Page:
Perhaps you’ve heard about psychobabble, a popular book was published under that title a few decades back. Wikipedia defines psychobabble “as “(a portmanteau of” “psychology” or “psychoanalysis” and “babblle”) is a form of speech or writing that uses psychological jargon, buzzwords, and esoteric language to create an impression of truth or plausibility. The term implies that the speaker or writer lacks the experience and understanding necessary for the proper use of psychological terms. Additionally, it may imply that the content of speech deviates markedly from common sense and good judgement.”

Psycho-babble has it’s antithetical complement in bio-babble, or nonsense, in lieu of credible convincing evidence,  asserting the primary role of biology in the development of psychiatric disorders. The bio-psychiatrists seem to think that if we continually make the same assertions, over and over again, regarding the primacy of biology over other factors involved in the development of psychiatric disorders, that this effort will give those assertions the ring of authenticity. Science and logic, on the other hand, insist that we must dig a little deeper, and be a little more fastidious in our investigations.. Bio-psychiatry has been supremely effective in having this bias taint much of it’s research attempts with shoddy methodology.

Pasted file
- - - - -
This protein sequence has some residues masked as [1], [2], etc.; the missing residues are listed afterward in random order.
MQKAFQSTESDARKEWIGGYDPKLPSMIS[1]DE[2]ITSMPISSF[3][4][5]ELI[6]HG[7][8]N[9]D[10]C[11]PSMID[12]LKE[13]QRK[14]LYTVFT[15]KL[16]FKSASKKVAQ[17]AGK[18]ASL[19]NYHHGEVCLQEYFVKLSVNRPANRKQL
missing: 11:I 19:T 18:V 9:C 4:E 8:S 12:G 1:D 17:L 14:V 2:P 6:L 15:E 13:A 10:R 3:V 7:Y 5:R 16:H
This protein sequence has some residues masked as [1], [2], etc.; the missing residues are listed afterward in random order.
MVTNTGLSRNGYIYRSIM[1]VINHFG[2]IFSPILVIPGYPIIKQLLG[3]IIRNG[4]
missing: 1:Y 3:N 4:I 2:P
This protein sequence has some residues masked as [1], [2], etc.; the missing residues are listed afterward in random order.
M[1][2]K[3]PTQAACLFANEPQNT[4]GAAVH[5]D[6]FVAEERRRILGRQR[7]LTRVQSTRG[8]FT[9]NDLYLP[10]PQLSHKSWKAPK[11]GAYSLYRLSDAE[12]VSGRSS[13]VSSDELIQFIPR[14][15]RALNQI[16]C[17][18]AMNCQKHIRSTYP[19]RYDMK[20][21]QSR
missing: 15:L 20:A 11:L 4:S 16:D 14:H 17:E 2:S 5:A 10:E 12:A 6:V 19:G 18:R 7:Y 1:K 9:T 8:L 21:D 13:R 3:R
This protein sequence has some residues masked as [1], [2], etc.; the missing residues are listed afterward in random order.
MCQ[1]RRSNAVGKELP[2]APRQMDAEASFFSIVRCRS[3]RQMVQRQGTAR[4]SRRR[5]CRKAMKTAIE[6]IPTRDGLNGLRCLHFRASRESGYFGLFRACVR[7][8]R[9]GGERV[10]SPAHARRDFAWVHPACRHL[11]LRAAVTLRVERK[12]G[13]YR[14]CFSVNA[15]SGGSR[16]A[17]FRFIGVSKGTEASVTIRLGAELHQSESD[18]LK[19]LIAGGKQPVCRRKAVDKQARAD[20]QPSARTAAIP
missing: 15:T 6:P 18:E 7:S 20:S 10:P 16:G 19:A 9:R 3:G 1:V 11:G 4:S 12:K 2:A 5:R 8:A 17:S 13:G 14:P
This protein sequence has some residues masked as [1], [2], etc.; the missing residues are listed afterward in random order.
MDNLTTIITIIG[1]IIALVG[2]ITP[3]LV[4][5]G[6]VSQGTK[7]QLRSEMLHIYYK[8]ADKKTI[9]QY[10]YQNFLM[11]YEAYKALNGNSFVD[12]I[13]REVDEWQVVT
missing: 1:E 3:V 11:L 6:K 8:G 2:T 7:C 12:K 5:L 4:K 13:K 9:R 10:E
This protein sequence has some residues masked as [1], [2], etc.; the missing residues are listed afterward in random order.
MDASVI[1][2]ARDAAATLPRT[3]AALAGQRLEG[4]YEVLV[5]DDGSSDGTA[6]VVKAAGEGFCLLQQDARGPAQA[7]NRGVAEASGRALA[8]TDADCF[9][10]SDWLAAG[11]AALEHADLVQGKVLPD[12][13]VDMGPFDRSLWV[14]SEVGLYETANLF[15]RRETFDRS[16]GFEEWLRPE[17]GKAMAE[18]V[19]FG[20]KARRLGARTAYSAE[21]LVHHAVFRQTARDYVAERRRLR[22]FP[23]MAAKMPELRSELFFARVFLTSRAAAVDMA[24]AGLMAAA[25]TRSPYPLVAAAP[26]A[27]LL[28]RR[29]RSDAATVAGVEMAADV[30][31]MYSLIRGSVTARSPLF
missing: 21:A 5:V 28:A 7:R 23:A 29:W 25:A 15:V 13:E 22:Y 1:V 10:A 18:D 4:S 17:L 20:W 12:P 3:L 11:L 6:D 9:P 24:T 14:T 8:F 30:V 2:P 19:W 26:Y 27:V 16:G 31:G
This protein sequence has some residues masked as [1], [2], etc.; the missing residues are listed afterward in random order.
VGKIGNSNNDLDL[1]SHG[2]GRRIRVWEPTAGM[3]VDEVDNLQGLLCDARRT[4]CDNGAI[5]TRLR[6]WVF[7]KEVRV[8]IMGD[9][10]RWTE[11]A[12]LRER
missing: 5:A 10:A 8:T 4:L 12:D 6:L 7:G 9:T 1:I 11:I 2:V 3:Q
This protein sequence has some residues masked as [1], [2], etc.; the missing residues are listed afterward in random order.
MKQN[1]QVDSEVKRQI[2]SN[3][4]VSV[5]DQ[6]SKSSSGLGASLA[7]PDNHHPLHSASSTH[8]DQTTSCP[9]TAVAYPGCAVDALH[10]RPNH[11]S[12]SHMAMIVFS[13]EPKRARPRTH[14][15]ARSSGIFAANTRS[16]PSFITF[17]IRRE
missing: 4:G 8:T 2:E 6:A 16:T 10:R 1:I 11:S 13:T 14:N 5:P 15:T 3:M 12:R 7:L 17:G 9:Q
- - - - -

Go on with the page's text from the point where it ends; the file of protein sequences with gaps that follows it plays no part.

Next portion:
More recently, we have seen the arrival of neuro-babble. Neuro-babble is a sort of hybridized bio-babble with a blur of epiphenomenon thrown into the mix. As the dawn of the second decade of the brain fades into artificial sunlight, neuro is here to stay. Neuro is the new fad, trendy prefix, and buzzword.  Everything is neuro these days. I tried to count the number of neuro-words I’d encountered not long ago, but as would be expected, I lost count eventually. Neuro-babble would resolve the Cartesian mind body duality by declaring mind body. Neuro-scientists, mostly neuro-psychiatrists, are intent on making the “substance” of mind, the substance of body, or brain. Getting that thought under a microscope lens though has proven more elusive than I care to elaborate on.

The Coming Plague

I have a friend who spends much of his time traveling in Asia. He is a psychiatric survivor, and he says he prefers Asia to the USA precisely because people are not going on and on about “mental health”, “mental health treatment”, and “mental disorders” all the time there.

In the USA, on the other hand, it is thought right and proper to air “mental health” laundry. It is thought by some, not yours truly, that bringing “mental illness” out of the shadows so-to-speak is a way of attacking the “stigma” associated with psychiatric labels.  The problem with this way of thinking is that it doesn’t acknowledge that the “stigma” comes with the label, in fact, you could say they are identical.